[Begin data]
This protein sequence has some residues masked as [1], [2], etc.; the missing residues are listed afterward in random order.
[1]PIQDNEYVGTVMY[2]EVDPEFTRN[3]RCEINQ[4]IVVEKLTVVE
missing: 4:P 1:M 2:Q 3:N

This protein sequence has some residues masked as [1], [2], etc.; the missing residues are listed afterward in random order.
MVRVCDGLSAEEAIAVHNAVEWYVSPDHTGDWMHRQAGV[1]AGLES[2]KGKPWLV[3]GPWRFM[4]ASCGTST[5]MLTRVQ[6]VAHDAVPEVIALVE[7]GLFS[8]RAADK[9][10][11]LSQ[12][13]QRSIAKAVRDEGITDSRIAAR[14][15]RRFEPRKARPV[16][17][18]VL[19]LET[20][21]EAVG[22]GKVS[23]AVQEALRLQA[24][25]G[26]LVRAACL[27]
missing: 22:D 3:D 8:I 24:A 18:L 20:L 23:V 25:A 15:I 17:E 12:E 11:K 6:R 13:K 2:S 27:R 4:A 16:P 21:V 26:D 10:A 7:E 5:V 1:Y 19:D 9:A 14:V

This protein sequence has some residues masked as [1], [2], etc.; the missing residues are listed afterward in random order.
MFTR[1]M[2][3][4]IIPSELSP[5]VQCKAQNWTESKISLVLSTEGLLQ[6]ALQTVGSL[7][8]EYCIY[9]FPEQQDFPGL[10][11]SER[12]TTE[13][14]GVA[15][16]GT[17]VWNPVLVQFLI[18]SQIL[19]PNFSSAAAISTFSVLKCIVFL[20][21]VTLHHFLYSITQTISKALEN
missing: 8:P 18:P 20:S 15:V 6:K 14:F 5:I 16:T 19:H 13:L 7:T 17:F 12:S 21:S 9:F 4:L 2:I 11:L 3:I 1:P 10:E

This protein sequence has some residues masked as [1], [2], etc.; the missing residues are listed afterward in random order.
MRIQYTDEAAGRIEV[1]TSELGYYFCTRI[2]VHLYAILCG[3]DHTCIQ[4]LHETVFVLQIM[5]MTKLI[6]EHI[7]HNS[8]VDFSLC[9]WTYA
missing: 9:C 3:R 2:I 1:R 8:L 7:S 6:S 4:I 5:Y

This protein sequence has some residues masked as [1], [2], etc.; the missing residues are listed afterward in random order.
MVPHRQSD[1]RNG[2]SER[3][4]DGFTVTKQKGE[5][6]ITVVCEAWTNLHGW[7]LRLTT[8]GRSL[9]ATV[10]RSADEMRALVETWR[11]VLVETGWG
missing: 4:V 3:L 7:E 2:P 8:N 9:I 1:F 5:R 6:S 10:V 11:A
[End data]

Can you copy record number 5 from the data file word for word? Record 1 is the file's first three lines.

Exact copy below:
This protein sequence has some residues masked as [1], [2], etc.; the missing residues are listed afterward in random order.
MVPHRQSD[1]RNG[2]SER[3][4]DGFTVTKQKGE[5][6]ITVVCEAWTNLHGW[7]LRLTT[8]GRSL[9]ATV[10]RSADEMRALVETWR[11]VLVETGWG
missing: 4:V 3:L 7:E 2:P 8:N 9:I 1:F 5:R 6:S 10:V 11:A